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|Eat more chicken|
If Gov. Bobby Jindal had his way, we all would subsist on a diet of chicken, chicken and more chicken.
At least that was the message Jindal delivered in a visit to Ouachita Parish earlier this week where he took part in an announcement that a new employer would set up shop in Monroe soon.
It's probably a good thing the governor is peddling the chicken message these days since Louisiana taxpayers have been obligated to peel off some $50 million so Foster Farms of California can buy and upgrade a chicken processing plant in Union Parish. It's an $80 million deal. The seller is Pilgrim's Pride, a chicken company that recently sought bankruptcy protection.
As part of its bankruptcy plan, Pilgrim's Pride announced a few weeks ago it would close its chicken processing plant in Farmerville. At stake were some 1,300 jobs at the plant alone. Another 300 or so jobs would have been lost among people who raise chickens, which they sell to the plant. Let's not forget about the suppliers that do business with the plant as well as with the people who raise and sell chickens. Financial institutions in the region would have been impacted, too.
In all, the loss of the Pilgrim's Pride plant would have resulted in an $80 million-$100 million economic blow to the economy in northern Louisiana. That's huge, especially in light of the job losses the region has incurred in recent years with State Farm Insurance closing its regional offices here while Guide Corp. and International Paper called it quits in northeast Louisiana as well.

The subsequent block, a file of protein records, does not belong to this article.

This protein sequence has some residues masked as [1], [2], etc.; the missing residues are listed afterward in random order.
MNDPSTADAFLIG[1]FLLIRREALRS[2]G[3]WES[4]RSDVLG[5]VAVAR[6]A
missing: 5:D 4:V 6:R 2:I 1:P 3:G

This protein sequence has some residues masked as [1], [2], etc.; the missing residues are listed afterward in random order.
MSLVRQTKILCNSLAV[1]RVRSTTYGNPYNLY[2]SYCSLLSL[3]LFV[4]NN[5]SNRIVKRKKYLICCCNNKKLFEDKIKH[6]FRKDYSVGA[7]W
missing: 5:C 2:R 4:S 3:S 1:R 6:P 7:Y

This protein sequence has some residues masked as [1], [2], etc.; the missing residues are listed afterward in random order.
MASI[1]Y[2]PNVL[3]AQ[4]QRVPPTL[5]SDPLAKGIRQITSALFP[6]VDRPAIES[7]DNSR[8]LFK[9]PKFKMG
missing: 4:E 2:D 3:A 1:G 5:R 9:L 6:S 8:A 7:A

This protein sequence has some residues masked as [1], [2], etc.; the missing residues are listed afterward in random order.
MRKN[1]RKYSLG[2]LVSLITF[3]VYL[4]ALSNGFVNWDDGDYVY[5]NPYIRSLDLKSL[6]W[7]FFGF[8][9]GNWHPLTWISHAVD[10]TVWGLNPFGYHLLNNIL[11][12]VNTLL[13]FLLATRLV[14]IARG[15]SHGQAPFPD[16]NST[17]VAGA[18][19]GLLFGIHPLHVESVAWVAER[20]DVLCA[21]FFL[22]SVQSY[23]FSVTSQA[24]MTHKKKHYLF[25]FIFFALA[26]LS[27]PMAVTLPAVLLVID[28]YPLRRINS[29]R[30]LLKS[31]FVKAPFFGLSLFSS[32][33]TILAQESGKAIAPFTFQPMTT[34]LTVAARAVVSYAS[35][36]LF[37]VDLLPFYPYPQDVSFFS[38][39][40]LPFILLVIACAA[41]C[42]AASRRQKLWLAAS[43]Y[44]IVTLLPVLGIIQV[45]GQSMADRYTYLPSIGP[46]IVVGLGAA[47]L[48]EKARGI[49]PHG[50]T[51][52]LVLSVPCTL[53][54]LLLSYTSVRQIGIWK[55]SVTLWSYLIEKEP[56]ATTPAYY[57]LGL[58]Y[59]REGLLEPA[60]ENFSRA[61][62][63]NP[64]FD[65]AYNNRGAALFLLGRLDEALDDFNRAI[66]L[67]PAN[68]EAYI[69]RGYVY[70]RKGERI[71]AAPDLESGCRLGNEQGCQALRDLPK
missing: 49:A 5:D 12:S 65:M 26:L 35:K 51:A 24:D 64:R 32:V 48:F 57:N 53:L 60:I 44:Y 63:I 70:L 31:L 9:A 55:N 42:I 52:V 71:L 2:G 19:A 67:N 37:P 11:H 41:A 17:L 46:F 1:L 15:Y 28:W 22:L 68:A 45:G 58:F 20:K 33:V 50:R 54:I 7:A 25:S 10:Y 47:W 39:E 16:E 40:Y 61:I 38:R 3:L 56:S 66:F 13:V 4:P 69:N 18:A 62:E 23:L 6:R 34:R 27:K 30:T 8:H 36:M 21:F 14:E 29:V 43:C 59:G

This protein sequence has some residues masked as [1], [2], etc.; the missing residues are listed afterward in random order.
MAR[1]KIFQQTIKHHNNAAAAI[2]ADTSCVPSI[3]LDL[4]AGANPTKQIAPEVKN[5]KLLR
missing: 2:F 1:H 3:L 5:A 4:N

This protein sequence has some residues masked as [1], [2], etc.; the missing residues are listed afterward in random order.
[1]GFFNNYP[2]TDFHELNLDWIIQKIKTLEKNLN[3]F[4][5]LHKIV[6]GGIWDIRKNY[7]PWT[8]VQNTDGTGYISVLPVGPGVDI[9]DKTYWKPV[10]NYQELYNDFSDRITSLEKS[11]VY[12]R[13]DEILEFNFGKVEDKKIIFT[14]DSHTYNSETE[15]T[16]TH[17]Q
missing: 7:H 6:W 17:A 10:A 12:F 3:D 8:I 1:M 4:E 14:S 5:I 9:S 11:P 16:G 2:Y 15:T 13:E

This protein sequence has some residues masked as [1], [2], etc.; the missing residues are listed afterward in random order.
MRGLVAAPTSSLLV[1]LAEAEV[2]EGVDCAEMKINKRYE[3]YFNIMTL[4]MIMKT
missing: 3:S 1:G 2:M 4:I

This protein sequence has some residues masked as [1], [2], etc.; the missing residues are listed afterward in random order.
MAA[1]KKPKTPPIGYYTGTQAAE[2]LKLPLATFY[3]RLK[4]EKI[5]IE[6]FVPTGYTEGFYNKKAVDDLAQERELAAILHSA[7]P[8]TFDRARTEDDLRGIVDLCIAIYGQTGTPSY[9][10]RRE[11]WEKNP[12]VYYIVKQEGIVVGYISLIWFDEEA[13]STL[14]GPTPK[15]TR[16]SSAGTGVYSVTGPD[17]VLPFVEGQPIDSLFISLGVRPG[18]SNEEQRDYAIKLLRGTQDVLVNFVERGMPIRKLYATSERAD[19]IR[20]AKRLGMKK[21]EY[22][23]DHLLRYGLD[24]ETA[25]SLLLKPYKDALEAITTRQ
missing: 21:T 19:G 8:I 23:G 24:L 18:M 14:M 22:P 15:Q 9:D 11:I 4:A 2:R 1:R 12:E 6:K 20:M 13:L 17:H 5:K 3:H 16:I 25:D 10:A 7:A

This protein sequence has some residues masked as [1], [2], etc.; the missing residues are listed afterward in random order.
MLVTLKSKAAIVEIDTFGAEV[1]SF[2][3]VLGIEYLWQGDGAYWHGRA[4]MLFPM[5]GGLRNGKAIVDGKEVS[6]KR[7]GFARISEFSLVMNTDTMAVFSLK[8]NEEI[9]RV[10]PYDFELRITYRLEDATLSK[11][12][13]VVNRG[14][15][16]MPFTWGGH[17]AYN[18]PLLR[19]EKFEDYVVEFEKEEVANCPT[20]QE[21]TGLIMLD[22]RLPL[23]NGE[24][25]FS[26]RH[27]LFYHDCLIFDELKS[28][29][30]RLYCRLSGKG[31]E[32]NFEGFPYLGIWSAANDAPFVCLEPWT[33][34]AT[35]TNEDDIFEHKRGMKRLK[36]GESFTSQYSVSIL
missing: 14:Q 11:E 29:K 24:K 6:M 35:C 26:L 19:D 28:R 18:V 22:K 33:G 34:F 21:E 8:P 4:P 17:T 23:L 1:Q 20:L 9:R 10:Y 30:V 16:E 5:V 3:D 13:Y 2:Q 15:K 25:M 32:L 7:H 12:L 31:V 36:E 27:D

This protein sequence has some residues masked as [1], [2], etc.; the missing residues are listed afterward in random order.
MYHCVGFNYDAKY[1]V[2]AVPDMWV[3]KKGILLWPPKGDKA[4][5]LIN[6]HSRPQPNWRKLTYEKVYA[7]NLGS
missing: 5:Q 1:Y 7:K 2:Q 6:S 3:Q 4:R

But along came Jindal and his chief of staff Timmy Teepell, who made it clear from the get-go that the state would do what was needed to help Foster Farms buy the Pilgrim's Pride plant. State Sen. Mike Walsworth and state economic guru Stephen Moret were involved in the mix, too, though Moret kept a low profile throughout the negotiations in which a deal was reached for Pilgrim's Pride to flip its Farmerville operation to Foster Farms. A bankruptcy judge must sign off on it. If it's a good deal for the creditors, though, a bankruptcy judge will be hard pressed not to go along with it.
Still, Jindal must convince the Legislature that it is in the state's best interest to fork over $40 million toward the purchase of the chicken plant and put up some $10 million to improve it. The governor most likely will not have a difficult time selling the deal to lawmakers, though legislators probably will seize the opportunity to extract some concessions from Jindal. Those concessions most likely will entail the state financing a host of pet projects in various legislative districts across Louisiana. The concessions won't be blatantly obvious, though, for the state doesn't have the money to play Santa Claus this year thanks to a downturn in tax revenues amid a weak economy.
Convincing the Legislature to put up the money to save more than a 1,000 jobs in northern Louisiana isn't Jindal's biggest problem.
Instead, the Jindal administration may have set a dangerous precedent by agreeing to turn cold hard cash for a private-sector transaction.
What's the state going to do if Boysie Bollinger at Bollinger Shipyards comes calling for cash money to save or create jobs at its operations in the New Orleans area?
What's the state going to do if Gary Chouest at Edison Chouest Offshore says he needs state funding to upgrade his business in Galliano?
What's the state going to do if Roy Martin at the Roy Martin timber company decides he wants some taxpayer money to ramp up his business in central Louisiana?
Those are big ifs, but they're all possible as well.
Let's just hope the state doesn't have to answer the call.
In the meantime, it's in the best interest of every taxpayer in Louisiana to eat more chicken.
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